Jeff Lampe outdoors column for Friday, July 4
You readers are a curious lot. Here’s proof.
Q. Hello, could you clear up something for me? I plant food plots on my private property in Southern Illinois for deer and turkey: clover, chickory, etc.
A friend at work said I could be fined for baiting? What are the laws? — George Barger
A. Your friend is wrong. Putting out salt blocks or piles of corn is illegal due to Illinois’ ban on feeding deer. Planting food plots is legal. Here’s an explanation of the distinction from state deer biologist Paul Shelton.
“What it boils down to is deer utilize food plots much differently than they do bait piles. The reason we have an overall ban on deer feeding is simply because of the way deer aggravate and use bait piles and the increased risk that causes them as far as disease spreading. When they’re putting their noses in the same place and using the bathroom in it that tends to create conditions that are ideal for disease spread,” Shelton said.
“Whereas when they are moving through something that is planted, then that situation is lessened quite a bit. We didn’t want to do away with the opportunity to provide some additional food, we just wanted to lessen the likelihood of disease spread.”
Q. Can you please direct me to a source for signs stating there is no mowing of an area (due to habitat protection). The local farmers are good about mowing the roadside ditches and waterways around my house, but I would like to leave it in a natural state for the wildlife. — John Thompson
A. The Department of Natural Resources runs a program called Roadsides for Wildlife that is designed to provide habitat for critters. As part of the program, DNR distributes orange and black signs that say: “Roadsides for Wildlife, Do not mow until after Aug. 1.”
Stan Etter runs the program and can be reached by e-mail at email@example.com or by phone at (217) 784-4730. Etter said he will gladly mail out signs to landowners who limit mowing for habitat purposes.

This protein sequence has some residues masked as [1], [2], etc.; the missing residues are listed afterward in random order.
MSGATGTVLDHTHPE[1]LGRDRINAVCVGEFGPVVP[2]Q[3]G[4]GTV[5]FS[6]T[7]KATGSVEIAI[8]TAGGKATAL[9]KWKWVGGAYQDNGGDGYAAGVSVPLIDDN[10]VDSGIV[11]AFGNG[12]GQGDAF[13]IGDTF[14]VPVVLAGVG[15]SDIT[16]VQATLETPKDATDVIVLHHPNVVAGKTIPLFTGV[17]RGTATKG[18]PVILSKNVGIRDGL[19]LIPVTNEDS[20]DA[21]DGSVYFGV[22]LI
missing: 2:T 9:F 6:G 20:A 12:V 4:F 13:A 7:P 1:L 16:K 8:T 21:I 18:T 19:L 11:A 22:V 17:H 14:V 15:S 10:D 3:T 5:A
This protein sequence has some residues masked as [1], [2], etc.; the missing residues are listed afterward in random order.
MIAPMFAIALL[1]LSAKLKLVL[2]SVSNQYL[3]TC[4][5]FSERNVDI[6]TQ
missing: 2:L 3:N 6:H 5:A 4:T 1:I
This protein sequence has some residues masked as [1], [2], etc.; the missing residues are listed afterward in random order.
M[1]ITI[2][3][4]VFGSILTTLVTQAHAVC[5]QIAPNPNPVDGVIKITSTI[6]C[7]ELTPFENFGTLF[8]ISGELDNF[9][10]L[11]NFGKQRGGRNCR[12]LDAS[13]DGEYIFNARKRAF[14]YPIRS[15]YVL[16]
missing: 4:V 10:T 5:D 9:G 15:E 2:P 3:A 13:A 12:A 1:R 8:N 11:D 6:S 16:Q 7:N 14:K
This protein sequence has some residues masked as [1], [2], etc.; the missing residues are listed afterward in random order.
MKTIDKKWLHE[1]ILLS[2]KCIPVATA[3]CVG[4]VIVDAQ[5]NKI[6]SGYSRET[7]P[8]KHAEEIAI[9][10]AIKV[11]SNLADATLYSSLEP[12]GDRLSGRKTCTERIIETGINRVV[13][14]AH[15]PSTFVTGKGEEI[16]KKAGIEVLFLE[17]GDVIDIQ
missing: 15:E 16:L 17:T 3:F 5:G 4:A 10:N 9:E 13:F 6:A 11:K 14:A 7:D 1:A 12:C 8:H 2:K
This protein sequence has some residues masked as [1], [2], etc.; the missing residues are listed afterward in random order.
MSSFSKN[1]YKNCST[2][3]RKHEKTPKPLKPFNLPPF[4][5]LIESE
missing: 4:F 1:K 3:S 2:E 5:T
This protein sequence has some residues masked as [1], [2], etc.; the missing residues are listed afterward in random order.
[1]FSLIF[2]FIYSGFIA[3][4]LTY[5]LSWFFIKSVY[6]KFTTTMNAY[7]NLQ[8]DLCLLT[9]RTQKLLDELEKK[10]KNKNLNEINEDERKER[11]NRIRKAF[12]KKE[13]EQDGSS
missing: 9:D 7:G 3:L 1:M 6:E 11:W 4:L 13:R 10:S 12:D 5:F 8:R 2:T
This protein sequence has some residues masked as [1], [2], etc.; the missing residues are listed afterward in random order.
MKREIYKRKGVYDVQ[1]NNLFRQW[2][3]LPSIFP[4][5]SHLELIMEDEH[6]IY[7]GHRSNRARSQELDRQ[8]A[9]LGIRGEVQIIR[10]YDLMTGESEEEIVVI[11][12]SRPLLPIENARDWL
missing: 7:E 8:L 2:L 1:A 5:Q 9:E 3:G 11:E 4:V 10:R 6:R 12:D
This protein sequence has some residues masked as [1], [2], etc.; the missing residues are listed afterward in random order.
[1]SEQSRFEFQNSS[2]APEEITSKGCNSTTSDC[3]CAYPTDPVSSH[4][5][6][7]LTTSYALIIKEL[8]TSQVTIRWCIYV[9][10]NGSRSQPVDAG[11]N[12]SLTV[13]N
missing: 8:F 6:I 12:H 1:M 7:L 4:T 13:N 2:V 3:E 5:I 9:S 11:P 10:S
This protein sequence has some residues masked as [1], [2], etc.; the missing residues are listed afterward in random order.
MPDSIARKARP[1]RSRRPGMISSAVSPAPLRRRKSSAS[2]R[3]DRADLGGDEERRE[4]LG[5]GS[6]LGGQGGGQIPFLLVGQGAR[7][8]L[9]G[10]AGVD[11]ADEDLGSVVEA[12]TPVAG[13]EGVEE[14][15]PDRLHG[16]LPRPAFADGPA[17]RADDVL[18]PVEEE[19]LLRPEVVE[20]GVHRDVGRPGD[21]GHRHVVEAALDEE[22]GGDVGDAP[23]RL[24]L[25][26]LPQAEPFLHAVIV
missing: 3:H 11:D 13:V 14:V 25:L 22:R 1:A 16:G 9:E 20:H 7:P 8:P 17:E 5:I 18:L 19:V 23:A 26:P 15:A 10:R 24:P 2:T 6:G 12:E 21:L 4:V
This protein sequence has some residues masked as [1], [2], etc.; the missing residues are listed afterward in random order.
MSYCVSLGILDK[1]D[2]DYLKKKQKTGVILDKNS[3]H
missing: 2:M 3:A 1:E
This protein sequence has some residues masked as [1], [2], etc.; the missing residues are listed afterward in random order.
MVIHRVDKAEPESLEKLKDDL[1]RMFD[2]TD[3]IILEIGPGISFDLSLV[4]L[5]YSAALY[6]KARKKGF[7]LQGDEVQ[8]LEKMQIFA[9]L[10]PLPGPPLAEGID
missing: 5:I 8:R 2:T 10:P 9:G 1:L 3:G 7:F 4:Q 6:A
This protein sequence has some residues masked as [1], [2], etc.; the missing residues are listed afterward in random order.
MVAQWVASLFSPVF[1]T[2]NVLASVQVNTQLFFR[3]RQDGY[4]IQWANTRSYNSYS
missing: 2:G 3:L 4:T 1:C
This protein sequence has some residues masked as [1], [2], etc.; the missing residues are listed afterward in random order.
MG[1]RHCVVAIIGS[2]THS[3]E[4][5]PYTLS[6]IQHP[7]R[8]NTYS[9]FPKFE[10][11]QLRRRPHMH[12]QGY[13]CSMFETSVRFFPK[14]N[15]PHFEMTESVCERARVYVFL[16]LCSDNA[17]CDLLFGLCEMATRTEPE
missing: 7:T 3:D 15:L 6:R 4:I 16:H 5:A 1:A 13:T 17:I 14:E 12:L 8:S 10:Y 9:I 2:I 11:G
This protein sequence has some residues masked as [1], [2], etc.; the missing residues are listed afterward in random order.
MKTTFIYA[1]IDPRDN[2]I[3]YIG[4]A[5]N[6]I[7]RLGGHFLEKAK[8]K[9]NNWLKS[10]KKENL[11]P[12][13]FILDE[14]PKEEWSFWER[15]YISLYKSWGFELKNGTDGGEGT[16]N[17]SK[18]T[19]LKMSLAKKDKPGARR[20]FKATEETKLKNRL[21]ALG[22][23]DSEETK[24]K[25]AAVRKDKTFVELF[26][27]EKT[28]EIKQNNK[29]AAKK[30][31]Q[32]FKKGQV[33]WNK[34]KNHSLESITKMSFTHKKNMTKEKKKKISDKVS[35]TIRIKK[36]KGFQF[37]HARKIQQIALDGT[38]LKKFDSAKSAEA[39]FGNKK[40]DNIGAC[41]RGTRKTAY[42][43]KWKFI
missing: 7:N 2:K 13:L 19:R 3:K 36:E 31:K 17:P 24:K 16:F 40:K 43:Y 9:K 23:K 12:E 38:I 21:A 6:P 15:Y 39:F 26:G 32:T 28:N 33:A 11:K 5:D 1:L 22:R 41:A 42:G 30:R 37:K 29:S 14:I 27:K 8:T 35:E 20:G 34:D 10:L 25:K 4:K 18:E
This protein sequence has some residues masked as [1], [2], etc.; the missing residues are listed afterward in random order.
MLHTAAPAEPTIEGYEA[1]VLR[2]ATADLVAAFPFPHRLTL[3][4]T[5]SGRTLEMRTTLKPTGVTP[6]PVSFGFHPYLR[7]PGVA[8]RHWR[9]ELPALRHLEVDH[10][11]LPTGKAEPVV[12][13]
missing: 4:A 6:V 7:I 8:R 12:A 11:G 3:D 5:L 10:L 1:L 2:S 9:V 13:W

Q. Is there going to be controlled pheasant hunting at state sites in 2008? — Ed McIntyre
A. Probably, but there’s no guarantee yet. An estimated 64,000 birds have been hatched and are being raised at the state’s three rearing facilities.
That’s a good sign. But Department of Natural Resources spokesperson Chris McCloud said the status of controlled pheasant hunting remains “uncertain.” A bill to raise the permit fee for hunting stalled during the recent legislation session.
And Sen. John O. Jones, R-Mt. Vernon, has said the future could depend on what Gov. Rod Blagojevich does in regards to what the governor called a $1.5 billion shortfall in the General Assembly’s budget.
Q. Most years, hunters can start reserving controlled pheasant hunting permits on Aug. 1. Is there is a place to snag at the Peoria Lock and Dam on the banks? — Brian Rynearson
A. No. Snagging below the dam is pretty much a boat-only prospect. Access on the Pekin side has been restricted since the 9-11 attacks and access to the Peoria side would involve a very long walk.
High water has been the bane of carp-snaggers this year, as the Peoria dam has been up for only four days in 2008. But hope is in sight.
“It depends if we get any more water, but we’ll probably raise (the wicket dam) on July 9,” lock and dam worker Randy Peters said Monday.
Q. Is the Redneck fishing tournament for Asian carp at Bath going to be held this year? Or did it already happen? — Dennis Manning
A. You are still in luck. The Bath Redneck Fishing tournament is July 18-19. Last year’s event drew 123 boats and many more spectators.
This year’s schedule calls for a youth fishing tournament July 18 from 1-3 p.m. for ages 2-12. At 4 p.m. youngsters can dress up like rednecks in the Little Miss and Master Redneck tournament. The first heat of fishing is 5-7 p.m., during which competitors try to boat as many Asian carp as possible using only landing nets.
On July 18 there are three more fishing heats, several bands, a beer garden and plenty of fun.
“I’ve got people calling from all over,” said Betty DeFord, who runs the Boat Tavern in Bath. “And I guess I was just on National Geographic TV again the other night.”
For details call DeFord at (309) 546-2545.
Q. I was wondering if there are Asian carp in Emiquon competing with the bass? If not, what keeps them out? — Reba Leiding
A. Thankfully no Asian carp have been spotted in Emiquon’s 2,000 acres of water. So far, only one common carp has been sampled at the restored wetlands near Havana.
A massive levee keeps Asian carp out of Emiquon, though that will change (for the worse) if The Nature Conservancy gets its wish and reconnects the site to the Illinois River.
Q. Where are my deer permits from the first lottery? — Many callers and e-mailers
A. Permits from the first lottery are still being allocated due to data entry problems. Shelton said a drawing should be run next week. In theory, that leaves enough time for permits to arrive before the second lottery deadline of Aug. 14.
You can also check your status on the DNR Web site at dnr.state.il.us/admin/neon1.htm.
Jeff Lampe is the Peoria Journal Star outdoors columnist. He can be reached at firstname.lastname@example.org or 686-3212.